Direct effect

The ability of a piece of EU (www.practicallaw.com/6-107-6562) legislation to be enforced by an individual in a court of a member state (www.practicallaw.com/A36433). Direct effect may be vertical (that is, the EU legislation can be enforced against the state or an emanation of the state, such as a nationalised industry or privatised utility) or horizontal (that is, it may be enforced against another individual). A provision of EU law has direct effect if it is clear and precise, unconditional and does not give the member states substantial discretion in its application. For a directive (www.practicallaw.com/A34875) to have direct effect, there is a further requirement that the time limit for implementation by the member states has expired. Case law has held that provisions of what is now the Treaty on the Functioning of the European Union (TFEU) (www.practicallaw.com/A35020) and regulations may have both vertical and horizontal effect, but that directives only have vertical direct effect. See also Indirect effect (www.practicallaw.com/7-107-6712).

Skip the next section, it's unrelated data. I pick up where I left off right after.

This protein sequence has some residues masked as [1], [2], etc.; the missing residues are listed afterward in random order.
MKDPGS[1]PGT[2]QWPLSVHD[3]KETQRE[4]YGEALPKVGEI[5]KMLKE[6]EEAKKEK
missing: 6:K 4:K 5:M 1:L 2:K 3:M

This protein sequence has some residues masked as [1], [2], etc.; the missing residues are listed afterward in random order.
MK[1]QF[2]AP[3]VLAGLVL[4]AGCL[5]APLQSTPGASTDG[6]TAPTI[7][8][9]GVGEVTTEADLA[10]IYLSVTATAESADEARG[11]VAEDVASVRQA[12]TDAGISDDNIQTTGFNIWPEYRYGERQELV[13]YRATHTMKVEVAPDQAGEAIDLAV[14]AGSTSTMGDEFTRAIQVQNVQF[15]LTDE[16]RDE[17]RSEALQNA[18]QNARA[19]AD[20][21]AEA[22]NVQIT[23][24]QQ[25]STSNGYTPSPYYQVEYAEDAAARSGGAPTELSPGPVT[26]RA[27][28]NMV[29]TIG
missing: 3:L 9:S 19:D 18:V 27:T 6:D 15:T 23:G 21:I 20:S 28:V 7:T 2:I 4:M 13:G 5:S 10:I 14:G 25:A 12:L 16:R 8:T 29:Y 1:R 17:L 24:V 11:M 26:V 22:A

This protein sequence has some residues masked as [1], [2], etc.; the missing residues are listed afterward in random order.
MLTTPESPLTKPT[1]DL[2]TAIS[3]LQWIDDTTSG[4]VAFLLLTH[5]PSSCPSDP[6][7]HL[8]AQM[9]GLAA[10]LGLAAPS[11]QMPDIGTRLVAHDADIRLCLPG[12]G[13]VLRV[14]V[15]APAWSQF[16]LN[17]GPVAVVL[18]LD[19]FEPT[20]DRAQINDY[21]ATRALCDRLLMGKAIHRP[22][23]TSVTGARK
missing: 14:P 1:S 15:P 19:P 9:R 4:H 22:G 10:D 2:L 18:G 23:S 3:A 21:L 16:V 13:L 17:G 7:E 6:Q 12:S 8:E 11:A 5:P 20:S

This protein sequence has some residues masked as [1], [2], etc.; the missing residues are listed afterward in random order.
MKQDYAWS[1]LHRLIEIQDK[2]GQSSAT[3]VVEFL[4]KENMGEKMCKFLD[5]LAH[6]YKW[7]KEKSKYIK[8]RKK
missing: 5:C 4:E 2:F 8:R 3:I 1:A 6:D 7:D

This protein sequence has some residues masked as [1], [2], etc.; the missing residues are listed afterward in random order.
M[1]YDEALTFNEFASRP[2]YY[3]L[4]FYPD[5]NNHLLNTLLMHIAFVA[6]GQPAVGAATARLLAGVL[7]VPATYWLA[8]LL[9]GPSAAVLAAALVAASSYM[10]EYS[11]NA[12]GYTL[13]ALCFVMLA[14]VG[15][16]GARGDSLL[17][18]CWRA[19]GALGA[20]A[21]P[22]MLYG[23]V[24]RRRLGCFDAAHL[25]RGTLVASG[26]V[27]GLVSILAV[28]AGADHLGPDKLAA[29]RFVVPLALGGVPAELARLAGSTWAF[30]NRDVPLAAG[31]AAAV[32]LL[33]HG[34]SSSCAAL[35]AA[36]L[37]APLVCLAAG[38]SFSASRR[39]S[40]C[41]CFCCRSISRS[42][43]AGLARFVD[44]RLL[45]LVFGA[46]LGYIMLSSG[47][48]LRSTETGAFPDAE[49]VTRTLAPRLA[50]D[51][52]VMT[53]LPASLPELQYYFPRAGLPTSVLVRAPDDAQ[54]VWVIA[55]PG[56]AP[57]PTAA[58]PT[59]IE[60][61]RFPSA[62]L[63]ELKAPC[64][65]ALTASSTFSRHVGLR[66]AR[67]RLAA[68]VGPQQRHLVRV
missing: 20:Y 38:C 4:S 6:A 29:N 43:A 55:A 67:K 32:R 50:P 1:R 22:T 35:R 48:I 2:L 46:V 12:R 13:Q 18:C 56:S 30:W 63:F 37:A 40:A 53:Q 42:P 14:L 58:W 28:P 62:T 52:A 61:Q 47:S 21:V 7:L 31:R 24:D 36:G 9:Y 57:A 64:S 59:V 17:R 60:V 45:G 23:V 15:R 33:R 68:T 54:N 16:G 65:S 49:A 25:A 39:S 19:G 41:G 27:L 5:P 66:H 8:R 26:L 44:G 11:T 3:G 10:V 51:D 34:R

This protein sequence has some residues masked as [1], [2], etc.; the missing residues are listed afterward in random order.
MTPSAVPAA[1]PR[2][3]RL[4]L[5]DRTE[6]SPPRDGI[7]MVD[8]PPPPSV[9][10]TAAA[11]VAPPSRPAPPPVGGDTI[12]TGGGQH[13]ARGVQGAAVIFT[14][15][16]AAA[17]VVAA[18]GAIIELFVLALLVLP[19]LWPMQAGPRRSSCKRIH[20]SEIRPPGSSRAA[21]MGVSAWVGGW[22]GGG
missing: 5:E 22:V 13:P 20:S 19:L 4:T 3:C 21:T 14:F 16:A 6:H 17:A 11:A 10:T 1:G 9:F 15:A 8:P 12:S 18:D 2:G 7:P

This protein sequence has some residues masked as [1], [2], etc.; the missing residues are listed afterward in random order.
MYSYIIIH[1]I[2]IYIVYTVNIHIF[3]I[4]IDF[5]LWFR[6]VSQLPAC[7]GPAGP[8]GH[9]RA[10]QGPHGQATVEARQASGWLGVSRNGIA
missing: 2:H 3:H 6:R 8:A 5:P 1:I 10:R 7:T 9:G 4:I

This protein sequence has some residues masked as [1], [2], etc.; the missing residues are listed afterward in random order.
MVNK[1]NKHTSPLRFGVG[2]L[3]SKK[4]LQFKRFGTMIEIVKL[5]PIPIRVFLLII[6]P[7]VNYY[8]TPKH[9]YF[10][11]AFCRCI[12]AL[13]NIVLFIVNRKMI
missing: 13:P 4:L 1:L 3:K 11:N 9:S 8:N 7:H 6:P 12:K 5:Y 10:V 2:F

For further details, see Practice note, EU law and its interpretation in the UK (www.practicallaw.com/0-506-2728).

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